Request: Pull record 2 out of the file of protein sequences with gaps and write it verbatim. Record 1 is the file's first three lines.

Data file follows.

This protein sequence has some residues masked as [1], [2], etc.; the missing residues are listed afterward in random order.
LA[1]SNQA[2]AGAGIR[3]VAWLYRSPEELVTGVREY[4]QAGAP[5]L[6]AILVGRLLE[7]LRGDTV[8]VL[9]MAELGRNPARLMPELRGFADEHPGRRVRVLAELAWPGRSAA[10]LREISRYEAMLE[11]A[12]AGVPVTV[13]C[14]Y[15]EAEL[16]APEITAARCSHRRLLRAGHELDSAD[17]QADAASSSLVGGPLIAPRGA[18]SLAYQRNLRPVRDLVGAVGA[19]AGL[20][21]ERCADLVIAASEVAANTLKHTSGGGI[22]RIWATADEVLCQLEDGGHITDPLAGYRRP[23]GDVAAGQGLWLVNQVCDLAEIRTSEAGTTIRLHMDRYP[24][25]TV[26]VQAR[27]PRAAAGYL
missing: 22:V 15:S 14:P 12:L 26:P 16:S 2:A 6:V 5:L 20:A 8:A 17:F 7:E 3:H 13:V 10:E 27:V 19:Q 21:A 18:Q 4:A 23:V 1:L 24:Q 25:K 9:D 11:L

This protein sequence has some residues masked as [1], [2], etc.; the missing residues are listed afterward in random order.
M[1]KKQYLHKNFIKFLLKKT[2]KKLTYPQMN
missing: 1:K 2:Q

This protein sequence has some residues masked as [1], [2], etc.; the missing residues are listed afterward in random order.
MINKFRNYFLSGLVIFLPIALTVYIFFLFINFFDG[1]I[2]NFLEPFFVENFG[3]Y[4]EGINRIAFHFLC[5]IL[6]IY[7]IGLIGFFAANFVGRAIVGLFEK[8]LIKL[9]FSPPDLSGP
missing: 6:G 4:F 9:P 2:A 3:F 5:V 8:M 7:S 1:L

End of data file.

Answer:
This protein sequence has some residues masked as [1], [2], etc.; the missing residues are listed afterward in random order.
M[1]KKQYLHKNFIKFLLKKT[2]KKLTYPQMN
missing: 1:K 2:Q